On November 7 and 8, 2019, Washington University celebrated the prose, poetry, drama, translations, correspondence and archives of Samuel Beckett, with a colloquium that included presentations, readings and performances by faculty, students and visiting scholars. The colloquium was held in Olin Library and Mallinckrodt Center, in conjunction with the exhibition in Olin Library, “Connecting Contexts: The Modern Literature Collection and The Letters of Samuel Beckett,” a collaborative effort that brings together two important resources on Beckett studies. A digital version of the exhibition is coming soon.
Day 2 of the colloquium started with two alums of Washington University. First, Christian Jacobs, French teacher and world languages chair at Park Tudor School in Indianapolis, presented “Decoding Critical Secrets in the Beckett Archive,” a talk that highlighted his work encoding many of the notebooks and manuscripts in the Samuel Beckett Papers with TEI XML markup, for eventual inclusion in the Samuel Beckett Digital Archive.
Jacobs also discussed how manuscript study–especially Beckett’s manuscripts–dramatically altered his personal and professional trajectory in life. Audience members were given the opportunity to decipher Beckett’s challenging handwriting, with scanned pages from one of his notebooks.
Next, Anna Teekell, assistant professor, Department of English, Christopher Newport University, presented “‘Wild and unintelligible:’ Making Sense of Beckett’s ‘unreadable’ Watt.” Using images from the galley proof held in Special Collections, among other graphics, Dr. Teekel told the story of Beckett’s enigmatic, last English-language novel, written during his World War II years in Paris and Vichy France, but not published until 1953.
Two sets of two seminar sessions followed, first with Bo Cao, who also presented on Day 1, to discuss the intricacies and challenges of translating Beckett’s correspondence, versus his published work. Simultaneously, Lois Overbeck, who would also present later in the afternoon, demonstrated the Location Register and Linked Data Project of The Letters of Samuel Beckett Project at Emory University. She also invited feedback and questions from the audience, most of whom were scholars who would use this resource or others like it.
Following Dr. Cao’s and Dr. Overbeck’s seminar sessions, Joel Minor and Kyle Young giving exhibit tours of “Connecting Contexts” in the Ginkgo Room and “If you could finish it…” in the Special Collections Reading Room. Erin Finneran, who led a discussion of Film on Day 1, also gave a presentation during this time, called “Nohow On: Beckett in the Classroom,” which explored ways to break down potential barriers to teaching Beckett’s life and work.
“Archival Re-membering: The Letters of Samuel Beckett,” by Lois Overbeck, co-editor of The Letters of Samuel Beckett and director of The Letters of Samuel Beckett Project at Emory University, wrapped up the Day 2 sessions. It was Dr. Overbeck who approached Joel Minor about the idea of an exhibit at Washington University, based upon exhibit materials she and others had developed at Emory, which led to not only to the “Connecting Contexts” exhibition but the “What is the Word” colloquium.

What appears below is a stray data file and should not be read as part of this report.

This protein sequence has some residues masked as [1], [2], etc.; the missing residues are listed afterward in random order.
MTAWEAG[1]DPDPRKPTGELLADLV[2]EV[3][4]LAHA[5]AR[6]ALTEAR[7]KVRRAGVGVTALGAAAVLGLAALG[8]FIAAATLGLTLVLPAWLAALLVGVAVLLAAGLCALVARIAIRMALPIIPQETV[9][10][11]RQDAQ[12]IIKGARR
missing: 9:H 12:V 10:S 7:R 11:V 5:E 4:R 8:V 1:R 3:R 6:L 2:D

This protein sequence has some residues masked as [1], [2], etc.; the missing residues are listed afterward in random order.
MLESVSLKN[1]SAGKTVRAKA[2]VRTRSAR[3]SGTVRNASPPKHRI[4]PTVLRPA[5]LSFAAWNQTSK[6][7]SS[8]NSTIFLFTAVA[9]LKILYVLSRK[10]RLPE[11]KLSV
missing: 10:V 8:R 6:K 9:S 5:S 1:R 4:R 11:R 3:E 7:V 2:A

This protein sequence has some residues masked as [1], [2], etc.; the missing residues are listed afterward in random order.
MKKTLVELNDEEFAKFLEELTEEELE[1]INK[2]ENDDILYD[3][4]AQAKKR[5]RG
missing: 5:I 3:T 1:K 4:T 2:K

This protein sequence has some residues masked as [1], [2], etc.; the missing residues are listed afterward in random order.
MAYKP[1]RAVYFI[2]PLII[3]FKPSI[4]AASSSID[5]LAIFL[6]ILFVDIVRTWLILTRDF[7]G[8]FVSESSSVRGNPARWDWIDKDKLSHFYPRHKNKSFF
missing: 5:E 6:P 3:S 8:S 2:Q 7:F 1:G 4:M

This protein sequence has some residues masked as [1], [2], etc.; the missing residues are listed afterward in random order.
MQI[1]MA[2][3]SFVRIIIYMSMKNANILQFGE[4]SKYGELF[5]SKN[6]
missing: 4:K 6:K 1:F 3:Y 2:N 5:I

In an engaging narrative, Dr. Overbeck explained the remarkable amount of research involved in putting together The Letters of Samuel Beckett, a project over thirty years in the making, started under Beckett’s own direction, in 1985.
She then presented the arc of Beckett’s writing life–with excerpts from the thousands of letters she and others located in their research and included in the four published volumes. She concluded with thoughts on how the letters and archives of one of the 20th century’s most important writers add a great deal to the understanding of and appreciation for his work.
We returned to Mallinckrodt Center for the premier performance of Robert Henke, professor of drama and comparative literature, Washington University, in Krapp’s Last Tape. To a standing-room-only audience, Henke brought Beckett’s beloved one-man, one-act play to life, embodying all the humor and woe that the role demands. Considered Beckett’s most autobiographical play, and centered on a man coming to grips with his past through his personal archive, Krapp’s Last Tape was especially apt for the colloquium. After the performance, Dirk Killen, Associate Dean, College of Arts & Sciences, Washington University, moderated a question and answer session with Henke and the audience.
Book sales and a reception followed, also in Mallinckrodt Center. Though the colloquium concluded Friday evening, Henke performed Krapp’s Last Tape two more times that weekend, giving those who could not attend Friday the opportunity to catch the show. All performances–as well as the colloquium sessions–were free and open to the public.
Most of the sessions at Olin were video recorded and will be available on our YouTube channel soon